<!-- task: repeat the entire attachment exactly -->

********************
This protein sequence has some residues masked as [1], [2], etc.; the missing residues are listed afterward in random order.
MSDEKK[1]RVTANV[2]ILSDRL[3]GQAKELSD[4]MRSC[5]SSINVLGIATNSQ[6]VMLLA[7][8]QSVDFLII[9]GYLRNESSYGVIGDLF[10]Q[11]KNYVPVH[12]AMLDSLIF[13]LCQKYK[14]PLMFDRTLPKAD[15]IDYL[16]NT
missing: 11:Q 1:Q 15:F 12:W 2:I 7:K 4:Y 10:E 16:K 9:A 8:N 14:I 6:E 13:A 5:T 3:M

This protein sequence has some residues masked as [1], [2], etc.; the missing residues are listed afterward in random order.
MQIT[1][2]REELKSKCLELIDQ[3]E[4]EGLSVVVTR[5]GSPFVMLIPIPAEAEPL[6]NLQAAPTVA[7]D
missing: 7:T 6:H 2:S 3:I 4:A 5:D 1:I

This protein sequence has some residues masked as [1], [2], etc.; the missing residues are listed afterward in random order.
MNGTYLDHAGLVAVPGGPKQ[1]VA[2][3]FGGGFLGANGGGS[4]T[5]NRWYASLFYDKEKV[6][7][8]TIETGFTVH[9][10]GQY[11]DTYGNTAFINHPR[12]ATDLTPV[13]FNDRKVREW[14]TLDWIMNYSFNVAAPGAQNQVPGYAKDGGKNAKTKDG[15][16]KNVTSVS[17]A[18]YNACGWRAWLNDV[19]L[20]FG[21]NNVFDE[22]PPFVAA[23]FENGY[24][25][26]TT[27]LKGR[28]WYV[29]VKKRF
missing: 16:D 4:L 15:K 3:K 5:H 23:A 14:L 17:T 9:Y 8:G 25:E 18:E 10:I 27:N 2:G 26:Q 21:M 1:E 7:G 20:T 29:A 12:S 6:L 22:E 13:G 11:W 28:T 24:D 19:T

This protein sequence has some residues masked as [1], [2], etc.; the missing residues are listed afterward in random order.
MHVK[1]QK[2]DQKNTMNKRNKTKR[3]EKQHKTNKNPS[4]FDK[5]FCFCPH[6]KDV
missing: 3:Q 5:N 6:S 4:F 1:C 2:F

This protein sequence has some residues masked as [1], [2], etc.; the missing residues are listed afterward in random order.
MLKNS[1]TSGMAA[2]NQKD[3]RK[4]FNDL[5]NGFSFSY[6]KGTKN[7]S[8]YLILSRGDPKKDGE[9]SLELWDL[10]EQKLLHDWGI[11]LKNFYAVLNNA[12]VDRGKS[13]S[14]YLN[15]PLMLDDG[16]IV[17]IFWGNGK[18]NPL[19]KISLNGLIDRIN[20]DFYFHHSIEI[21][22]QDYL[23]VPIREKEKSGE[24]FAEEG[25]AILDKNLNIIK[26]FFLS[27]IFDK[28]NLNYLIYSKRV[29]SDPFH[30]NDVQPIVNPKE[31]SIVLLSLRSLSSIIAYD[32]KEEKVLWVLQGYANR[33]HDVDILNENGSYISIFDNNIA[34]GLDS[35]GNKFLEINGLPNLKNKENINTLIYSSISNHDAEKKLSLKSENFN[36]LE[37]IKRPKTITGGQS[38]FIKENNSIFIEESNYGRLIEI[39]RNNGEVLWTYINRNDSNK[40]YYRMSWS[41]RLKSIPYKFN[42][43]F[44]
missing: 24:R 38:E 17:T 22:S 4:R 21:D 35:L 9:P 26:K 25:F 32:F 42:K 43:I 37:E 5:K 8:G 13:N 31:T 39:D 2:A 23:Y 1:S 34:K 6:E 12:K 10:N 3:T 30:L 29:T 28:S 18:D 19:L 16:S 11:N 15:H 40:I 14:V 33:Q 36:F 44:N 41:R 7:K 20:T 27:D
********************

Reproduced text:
This protein sequence has some residues masked as [1], [2], etc.; the missing residues are listed afterward in random order.
MSDEKK[1]RVTANV[2]ILSDRL[3]GQAKELSD[4]MRSC[5]SSINVLGIATNSQ[6]VMLLA[7][8]QSVDFLII[9]GYLRNESSYGVIGDLF[10]Q[11]KNYVPVH[12]AMLDSLIF[13]LCQKYK[14]PLMFDRTLPKAD[15]IDYL[16]NT
missing: 11:Q 1:Q 15:F 12:W 2:I 7:K 4:Y 10:E 16:K 9:A 8:N 14:I 6:E 13:A 5:T 3:M

This protein sequence has some residues masked as [1], [2], etc.; the missing residues are listed afterward in random order.
MQIT[1][2]REELKSKCLELIDQ[3]E[4]EGLSVVVTR[5]GSPFVMLIPIPAEAEPL[6]NLQAAPTVA[7]D
missing: 7:T 6:H 2:S 3:I 4:A 5:D 1:I

This protein sequence has some residues masked as [1], [2], etc.; the missing residues are listed afterward in random order.
MNGTYLDHAGLVAVPGGPKQ[1]VA[2][3]FGGGFLGANGGGS[4]T[5]NRWYASLFYDKEKV[6][7][8]TIETGFTVH[9][10]GQY[11]DTYGNTAFINHPR[12]ATDLTPV[13]FNDRKVREW[14]TLDWIMNYSFNVAAPGAQNQVPGYAKDGGKNAKTKDG[15][16]KNVTSVS[17]A[18]YNACGWRAWLNDV[19]L[20]FG[21]NNVFDE[22]PPFVAA[23]FENGY[24][25][26]TT[27]LKGR[28]WYV[29]VKKRF
missing: 16:D 4:L 15:K 3:K 5:H 23:A 14:L 17:T 9:Y 8:G 25:E 18:E 10:I 27:N 2:G 26:Q 21:M 1:E 7:G 20:T 29:A 12:S 6:L 22:E 13:G 11:W 28:T 24:D 19:T

This protein sequence has some residues masked as [1], [2], etc.; the missing residues are listed afterward in random order.
MHVK[1]QK[2]DQKNTMNKRNKTKR[3]EKQHKTNKNPS[4]FDK[5]FCFCPH[6]KDV
missing: 3:Q 5:N 6:S 4:F 1:C 2:F

This protein sequence has some residues masked as [1], [2], etc.; the missing residues are listed afterward in random order.
MLKNS[1]TSGMAA[2]NQKD[3]RK[4]FNDL[5]NGFSFSY[6]KGTKN[7]S[8]YLILSRGDPKKDGE[9]SLELWDL[10]EQKLLHDWGI[11]LKNFYAVLNNA[12]VDRGKS[13]S[14]YLN[15]PLMLDDG[16]IV[17]IFWGNGK[18]NPL[19]KISLNGLIDRIN[20]DFYFHHSIEI[21][22]QDYL[23]VPIREKEKSGE[24]FAEEG[25]AILDKNLNIIK[26]FFLS[27]IFDK[28]NLNYLIYSKRV[29]SDPFH[30]NDVQPIVNPKE[31]SIVLLSLRSLSSIIAYD[32]KEEKVLWVLQGYANR[33]HDVDILNENGSYISIFDNNIA[34]GLDS[35]GNKFLEINGLPNLKNKENINTLIYSSISNHDAEKKLSLKSENFN[36]LE[37]IKRPKTITGGQS[38]FIKENNSIFIEESNYGRLIEI[39]RNNGEVLWTYINRNDSNK[40]YYRMSWS[41]RLKSIPYKFN[42][43]F[44]
missing: 24:R 38:E 17:T 22:S 4:R 21:D 35:L 9:P 26:K 25:F 32:F 42:K 43:I 37:E 5:K 8:G 13:N 31:T 39:D 2:A 23:Y 1:S 34:K 6:E 12:K 10:N 3:T 30:L 29:T 28:S 18:D 19:L 16:S 11:N 15:H 40:I 14:V 33:Q 36:F 44:N 41:R 7:K 20:T 27:D